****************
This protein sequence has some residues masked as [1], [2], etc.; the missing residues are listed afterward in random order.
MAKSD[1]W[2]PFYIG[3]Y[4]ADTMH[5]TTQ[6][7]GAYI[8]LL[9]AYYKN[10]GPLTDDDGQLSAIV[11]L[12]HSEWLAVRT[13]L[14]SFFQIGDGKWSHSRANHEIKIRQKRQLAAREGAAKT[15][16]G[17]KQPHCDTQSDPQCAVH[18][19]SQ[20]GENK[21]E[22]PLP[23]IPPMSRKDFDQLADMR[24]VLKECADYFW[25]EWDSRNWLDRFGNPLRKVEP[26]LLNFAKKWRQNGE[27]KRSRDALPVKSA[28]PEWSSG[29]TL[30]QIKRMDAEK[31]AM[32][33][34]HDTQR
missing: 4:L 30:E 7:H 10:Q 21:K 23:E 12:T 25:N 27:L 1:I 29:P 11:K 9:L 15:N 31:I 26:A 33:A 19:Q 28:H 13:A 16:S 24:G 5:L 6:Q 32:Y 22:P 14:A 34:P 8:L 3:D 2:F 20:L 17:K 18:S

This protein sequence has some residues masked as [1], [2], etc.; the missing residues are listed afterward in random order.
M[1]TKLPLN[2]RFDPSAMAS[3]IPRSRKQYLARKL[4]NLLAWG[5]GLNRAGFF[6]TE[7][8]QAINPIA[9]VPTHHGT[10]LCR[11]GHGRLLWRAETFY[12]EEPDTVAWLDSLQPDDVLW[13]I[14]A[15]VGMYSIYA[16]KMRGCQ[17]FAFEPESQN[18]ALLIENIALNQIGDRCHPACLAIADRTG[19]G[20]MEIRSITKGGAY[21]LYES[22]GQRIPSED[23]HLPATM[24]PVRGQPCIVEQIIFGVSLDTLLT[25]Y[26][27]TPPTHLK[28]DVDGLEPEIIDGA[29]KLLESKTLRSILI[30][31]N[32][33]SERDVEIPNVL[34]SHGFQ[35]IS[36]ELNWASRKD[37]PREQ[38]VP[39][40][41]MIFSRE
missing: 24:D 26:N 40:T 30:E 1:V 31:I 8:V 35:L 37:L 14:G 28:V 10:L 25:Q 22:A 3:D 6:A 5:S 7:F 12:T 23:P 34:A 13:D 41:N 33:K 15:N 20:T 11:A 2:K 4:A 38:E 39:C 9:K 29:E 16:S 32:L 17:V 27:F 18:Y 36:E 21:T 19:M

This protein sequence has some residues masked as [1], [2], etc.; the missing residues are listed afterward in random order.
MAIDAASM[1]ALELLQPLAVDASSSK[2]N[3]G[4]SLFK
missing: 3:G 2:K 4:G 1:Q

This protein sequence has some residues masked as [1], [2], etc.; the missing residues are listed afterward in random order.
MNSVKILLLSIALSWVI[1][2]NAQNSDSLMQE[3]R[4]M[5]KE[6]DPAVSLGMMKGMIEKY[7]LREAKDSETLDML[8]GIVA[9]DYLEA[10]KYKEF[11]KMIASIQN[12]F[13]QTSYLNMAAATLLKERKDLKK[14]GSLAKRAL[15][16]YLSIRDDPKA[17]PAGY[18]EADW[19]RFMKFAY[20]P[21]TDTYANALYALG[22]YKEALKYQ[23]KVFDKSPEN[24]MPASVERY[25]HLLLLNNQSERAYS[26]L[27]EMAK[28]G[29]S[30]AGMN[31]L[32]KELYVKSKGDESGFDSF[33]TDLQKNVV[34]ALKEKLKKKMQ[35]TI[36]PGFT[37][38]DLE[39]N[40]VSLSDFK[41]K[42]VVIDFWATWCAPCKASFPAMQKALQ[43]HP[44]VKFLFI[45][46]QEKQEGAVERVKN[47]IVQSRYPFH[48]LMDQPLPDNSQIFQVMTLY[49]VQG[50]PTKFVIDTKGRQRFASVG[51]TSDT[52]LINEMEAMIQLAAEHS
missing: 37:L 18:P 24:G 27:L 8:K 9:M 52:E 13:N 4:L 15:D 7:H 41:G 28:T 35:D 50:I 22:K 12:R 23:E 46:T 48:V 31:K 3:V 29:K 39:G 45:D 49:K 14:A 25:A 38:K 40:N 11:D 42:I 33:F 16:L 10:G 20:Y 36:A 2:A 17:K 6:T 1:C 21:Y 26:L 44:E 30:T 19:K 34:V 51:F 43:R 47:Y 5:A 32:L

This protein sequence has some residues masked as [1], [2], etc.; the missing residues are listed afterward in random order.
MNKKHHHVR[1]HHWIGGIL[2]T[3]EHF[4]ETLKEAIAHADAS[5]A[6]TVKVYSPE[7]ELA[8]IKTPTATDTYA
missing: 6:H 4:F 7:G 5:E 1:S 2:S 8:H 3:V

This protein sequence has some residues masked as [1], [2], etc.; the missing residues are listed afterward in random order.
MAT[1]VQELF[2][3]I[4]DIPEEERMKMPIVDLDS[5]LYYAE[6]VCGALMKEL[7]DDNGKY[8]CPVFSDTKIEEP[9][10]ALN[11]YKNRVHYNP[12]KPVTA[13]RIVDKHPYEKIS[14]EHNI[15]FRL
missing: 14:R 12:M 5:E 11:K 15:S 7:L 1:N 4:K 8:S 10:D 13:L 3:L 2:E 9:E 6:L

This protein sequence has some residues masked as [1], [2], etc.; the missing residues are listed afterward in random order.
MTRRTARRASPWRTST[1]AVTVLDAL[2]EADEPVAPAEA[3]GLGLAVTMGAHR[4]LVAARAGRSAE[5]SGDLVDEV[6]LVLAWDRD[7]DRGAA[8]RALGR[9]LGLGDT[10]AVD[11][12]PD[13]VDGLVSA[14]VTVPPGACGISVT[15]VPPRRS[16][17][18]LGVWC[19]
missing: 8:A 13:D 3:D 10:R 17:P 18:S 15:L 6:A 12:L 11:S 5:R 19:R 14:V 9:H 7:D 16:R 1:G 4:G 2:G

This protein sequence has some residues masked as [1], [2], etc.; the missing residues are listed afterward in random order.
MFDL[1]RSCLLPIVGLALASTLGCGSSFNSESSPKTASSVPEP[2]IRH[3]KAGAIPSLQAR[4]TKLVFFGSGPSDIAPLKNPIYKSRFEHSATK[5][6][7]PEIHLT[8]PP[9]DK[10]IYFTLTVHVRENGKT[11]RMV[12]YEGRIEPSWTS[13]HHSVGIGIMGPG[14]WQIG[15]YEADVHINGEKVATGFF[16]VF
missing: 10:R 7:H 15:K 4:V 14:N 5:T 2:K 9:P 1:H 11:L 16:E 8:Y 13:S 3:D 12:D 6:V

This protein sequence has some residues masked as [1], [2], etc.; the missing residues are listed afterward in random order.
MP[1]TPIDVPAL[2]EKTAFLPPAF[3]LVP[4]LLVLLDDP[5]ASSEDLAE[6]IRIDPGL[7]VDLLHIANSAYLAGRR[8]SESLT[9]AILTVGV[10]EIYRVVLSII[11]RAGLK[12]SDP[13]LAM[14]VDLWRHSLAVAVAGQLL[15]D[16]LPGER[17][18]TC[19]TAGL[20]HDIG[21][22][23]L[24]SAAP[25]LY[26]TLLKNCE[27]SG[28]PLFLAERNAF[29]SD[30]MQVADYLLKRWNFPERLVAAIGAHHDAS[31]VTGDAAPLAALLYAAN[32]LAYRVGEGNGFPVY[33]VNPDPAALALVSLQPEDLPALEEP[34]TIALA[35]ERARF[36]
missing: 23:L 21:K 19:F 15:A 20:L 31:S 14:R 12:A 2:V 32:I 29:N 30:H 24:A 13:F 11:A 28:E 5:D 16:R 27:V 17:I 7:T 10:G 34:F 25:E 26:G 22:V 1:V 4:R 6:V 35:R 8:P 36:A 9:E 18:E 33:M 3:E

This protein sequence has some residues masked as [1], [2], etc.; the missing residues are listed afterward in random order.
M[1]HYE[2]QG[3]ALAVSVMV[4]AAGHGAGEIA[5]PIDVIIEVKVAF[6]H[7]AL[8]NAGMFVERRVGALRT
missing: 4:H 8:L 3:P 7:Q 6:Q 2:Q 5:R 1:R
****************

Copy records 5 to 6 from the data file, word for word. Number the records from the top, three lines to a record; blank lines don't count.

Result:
This protein sequence has some residues masked as [1], [2], etc.; the missing residues are listed afterward in random order.
MNKKHHHVR[1]HHWIGGIL[2]T[3]EHF[4]ETLKEAIAHADAS[5]A[6]TVKVYSPE[7]ELA[8]IKTPTATDTYA
missing: 6:H 4:F 7:G 5:E 1:S 2:S 8:H 3:V

This protein sequence has some residues masked as [1], [2], etc.; the missing residues are listed afterward in random order.
MAT[1]VQELF[2][3]I[4]DIPEEERMKMPIVDLDS[5]LYYAE[6]VCGALMKEL[7]DDNGKY[8]CPVFSDTKIEEP[9][10]ALN[11]YKNRVHYNP[12]KPVTA[13]RIVDKHPYEKIS[14]EHNI[15]FRL
missing: 14:R 12:M 5:E 11:K 15:S 7:L 1:N 4:K 8:S 10:D 13:L 3:L 2:E 9:E 6:L